j.k. rowling

History is More Magical Than You Think (“Harry Potter: A History of Magic book/BBC Documentary REVIEW) 

Harry-Potter-A-History-of-Magic-CoverI’m only a month late in talking about this, but what’s a month or two between friends? Two books, a BBC Two documentary, and an entire museum exhibit. These are the latest developments in the Harry Potter universe (as of October 2017) as the British Library launches its look into the real-life history of magic and how it intercepts J.K. Rowling’s Wizarding World. As a fan of both the Wizarding World and really great museum exhibits, I have to say that this excited me. I haven’t been able to go to the actual museum exhibit (as it’s in London and I am not), but I have read the official book of the exhibit: Harry Potter: A History of Magic and see the accompanying BBC Two Documentary. And it’s fab. Harry Potter: A History of Magic explores the intersection of history and fantasy. It’s common knowledge that much of J.K. Rowling’s world-building in the Wizarding World series originates from real history and myth, but just how much of it was real? Harry Potter: A History of Magic seeks to answer that question, and answer it, it does – with lots of panache. (more…)

The Next Fantastic Beasts Film Will Explore “The Crimes of Grindelwald”

FNBST2_First_Look_3000x1800-R01We finally have a title for the second film in the Fantastic Beasts series: Fantastic Beasts: The Crimes of Grindelwald. That, alone, is a lot to unpack. But Warner Brothers marketing, never being one to skimp out on goodies for fans, also unveiled a new promo image for the film featuring our first look at the new and returning characters! And, oh boy, it’s a doozy. I wish WB had released a trailer today (it would have made smart marketing sense; Justice League, another WB film, releases in theaters this weekend and it would only make sense for WB to attach the trailer for next year’s blockbuster for the studio with this year’s blockbuster for the studio, but, alas, I do not head the marketing team). Either way, finally having a title and a first look at the cast is a really nice thing and I’m eager to break it all down. (more…)

REVIEW: Strike – The Silkworm (BBC Adaptation)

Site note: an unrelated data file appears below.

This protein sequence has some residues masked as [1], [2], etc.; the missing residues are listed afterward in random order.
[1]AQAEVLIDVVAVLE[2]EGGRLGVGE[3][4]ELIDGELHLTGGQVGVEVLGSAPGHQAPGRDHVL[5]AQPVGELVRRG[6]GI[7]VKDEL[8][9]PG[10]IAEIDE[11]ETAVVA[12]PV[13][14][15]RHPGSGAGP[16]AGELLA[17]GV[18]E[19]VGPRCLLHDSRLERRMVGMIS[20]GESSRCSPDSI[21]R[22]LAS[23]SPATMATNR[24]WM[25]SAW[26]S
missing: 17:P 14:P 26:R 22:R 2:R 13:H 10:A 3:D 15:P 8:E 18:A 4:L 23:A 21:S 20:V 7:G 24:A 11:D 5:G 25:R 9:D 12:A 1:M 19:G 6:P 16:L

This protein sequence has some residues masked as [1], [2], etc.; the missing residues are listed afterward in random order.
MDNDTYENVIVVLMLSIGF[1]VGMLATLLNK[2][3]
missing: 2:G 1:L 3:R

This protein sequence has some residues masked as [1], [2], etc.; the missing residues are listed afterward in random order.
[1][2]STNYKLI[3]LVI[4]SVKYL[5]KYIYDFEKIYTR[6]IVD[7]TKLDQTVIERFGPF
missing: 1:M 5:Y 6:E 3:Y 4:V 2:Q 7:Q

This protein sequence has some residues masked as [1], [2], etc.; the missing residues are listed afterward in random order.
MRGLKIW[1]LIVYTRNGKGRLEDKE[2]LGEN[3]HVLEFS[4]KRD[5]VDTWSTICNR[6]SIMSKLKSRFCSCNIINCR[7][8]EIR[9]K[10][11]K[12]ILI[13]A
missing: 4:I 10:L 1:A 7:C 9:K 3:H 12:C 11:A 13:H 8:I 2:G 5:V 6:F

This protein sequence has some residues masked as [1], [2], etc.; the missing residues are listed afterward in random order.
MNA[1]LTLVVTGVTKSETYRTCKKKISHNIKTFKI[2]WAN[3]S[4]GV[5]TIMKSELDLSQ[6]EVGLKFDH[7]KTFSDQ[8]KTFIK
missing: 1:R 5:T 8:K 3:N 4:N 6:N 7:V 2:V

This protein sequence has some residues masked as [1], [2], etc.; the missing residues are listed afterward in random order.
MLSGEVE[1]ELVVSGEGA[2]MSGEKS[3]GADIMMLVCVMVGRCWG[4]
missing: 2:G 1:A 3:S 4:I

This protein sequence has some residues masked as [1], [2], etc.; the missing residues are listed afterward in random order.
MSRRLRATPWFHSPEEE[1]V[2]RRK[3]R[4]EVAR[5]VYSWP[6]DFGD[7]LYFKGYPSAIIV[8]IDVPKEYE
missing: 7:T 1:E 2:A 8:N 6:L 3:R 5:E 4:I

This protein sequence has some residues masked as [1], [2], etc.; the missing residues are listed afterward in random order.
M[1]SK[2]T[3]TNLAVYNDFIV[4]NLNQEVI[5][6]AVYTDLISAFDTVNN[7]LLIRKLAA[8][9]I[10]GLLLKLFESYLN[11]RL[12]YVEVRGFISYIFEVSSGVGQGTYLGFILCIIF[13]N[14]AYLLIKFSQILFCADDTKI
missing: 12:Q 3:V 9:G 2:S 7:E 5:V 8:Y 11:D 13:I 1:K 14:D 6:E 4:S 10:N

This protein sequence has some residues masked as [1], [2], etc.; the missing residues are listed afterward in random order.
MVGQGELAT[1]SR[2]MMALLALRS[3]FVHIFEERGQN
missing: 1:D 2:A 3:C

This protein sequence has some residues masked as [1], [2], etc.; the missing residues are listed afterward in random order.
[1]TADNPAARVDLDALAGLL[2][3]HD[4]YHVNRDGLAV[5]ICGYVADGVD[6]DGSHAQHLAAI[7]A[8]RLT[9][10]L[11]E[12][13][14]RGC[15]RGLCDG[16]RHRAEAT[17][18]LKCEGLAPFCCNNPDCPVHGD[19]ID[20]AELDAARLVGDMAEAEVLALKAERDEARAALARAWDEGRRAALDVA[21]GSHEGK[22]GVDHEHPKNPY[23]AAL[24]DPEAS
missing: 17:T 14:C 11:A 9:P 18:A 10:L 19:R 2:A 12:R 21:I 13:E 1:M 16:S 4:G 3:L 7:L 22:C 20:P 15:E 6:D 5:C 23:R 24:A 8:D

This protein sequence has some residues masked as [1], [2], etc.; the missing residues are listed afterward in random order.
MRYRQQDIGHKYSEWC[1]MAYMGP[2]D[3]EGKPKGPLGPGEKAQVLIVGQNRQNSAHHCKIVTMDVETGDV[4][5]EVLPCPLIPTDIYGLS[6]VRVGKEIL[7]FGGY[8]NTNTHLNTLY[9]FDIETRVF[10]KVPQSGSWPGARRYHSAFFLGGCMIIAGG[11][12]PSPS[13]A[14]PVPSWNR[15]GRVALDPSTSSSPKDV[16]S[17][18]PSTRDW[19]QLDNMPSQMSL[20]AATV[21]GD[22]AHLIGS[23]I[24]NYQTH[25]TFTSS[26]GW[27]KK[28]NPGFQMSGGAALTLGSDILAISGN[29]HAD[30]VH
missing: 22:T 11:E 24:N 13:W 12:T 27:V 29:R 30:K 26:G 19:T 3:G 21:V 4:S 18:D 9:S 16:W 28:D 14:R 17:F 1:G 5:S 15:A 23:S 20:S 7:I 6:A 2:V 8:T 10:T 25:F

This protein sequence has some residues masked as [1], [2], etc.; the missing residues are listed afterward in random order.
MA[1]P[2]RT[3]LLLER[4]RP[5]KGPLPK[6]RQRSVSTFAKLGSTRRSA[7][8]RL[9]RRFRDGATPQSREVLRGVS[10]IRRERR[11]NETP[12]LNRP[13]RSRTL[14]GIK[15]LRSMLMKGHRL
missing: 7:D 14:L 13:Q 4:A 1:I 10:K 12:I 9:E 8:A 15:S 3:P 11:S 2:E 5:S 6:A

The SilkwormThe Silkworm is stronger than The Cuckoo’s Calling in nearly every way. This is the case for the book and it’s the case for BBC’s TV adaptation, as well. Based on the novel by Robert Galbraith (a pseudonym for J.K. Rowling), The Silkworm continues the story of Cormoran Strike (Tom Burke) and his assistant, Robin Ellacott (Holliday Grainger) a number of months after the end of The Cuckoo’s Calling. Adapted by Tom Edge and directed by Kieron Hawkes, The Silkworm follows Cormoran and Robin as they investigate the mysterious disappearance of Owen Quine (Jeremy Swift) at the behest of his wife, Leonora (Monica Dolan). Owen is a provocative and somewhat famous author known for writing odd and often vulgar novels. At the time of his disappearance, Owen has just sent off the manuscript for his latest novel, Bombyx Mori, which features a “thinly veiled” slandering of many people he knows. When his body turns up dead and mutilated in exactly the same way the protagonist of Bombyx Mori’s protagonist’s death scene, the race is on to find out who, out of all those who have read Bombyx Mori, could have killed Owen Quine. (Mild Spoilers ahead)  (more…)

REVIEW: Strike – The Cuckoo’s Calling (2017 BBC Adaptation) 

Strike (1226724)Like the novel it’s based on, BBC’s adaptation of The Cuckoo’s Calling isn’t anything revolutionary, but it sure is a lot of fun. Strike: The Cuckoo’s Calling is the first installment of BBC’s series of adaptations of Robert Galbraith’s (a pseudonym for J.K. Rowling) Cormoran Strike novels. Written by Ben Richards and directed by Michael Keillor, The Cuckoo’s Calling tells the story of Cormoran Strike (Tom Burke) and Robin Ellacott’s (Holliday Grainger) investigation into the death of Lula Landry (Elarica Johnson). After losing his leg to a land mine in Afghanistan, Cormoran Strike is barely scraping by as a private investigator. Comormoran Strike is down to one client, and creditors are calling. He has also just broken up with his longtime girlfriend and is living in his office. Then John Bristow (Leo Bill) walks through his door with an amazing story: His sister, the legendary supermodel Lula Landry, known to her friends as the Cuckoo, famously fell to her death a few months earlier. The police ruled it a suicide, but John refuses to believe that. The case plunges Strike into the world of multimillionaire beauties, rock-star boyfriends, and desperate designers, and it introduces him to every variety of pleasure, enticement, seduction, and delusion known to man. (As always, spoilers follow)  (more…)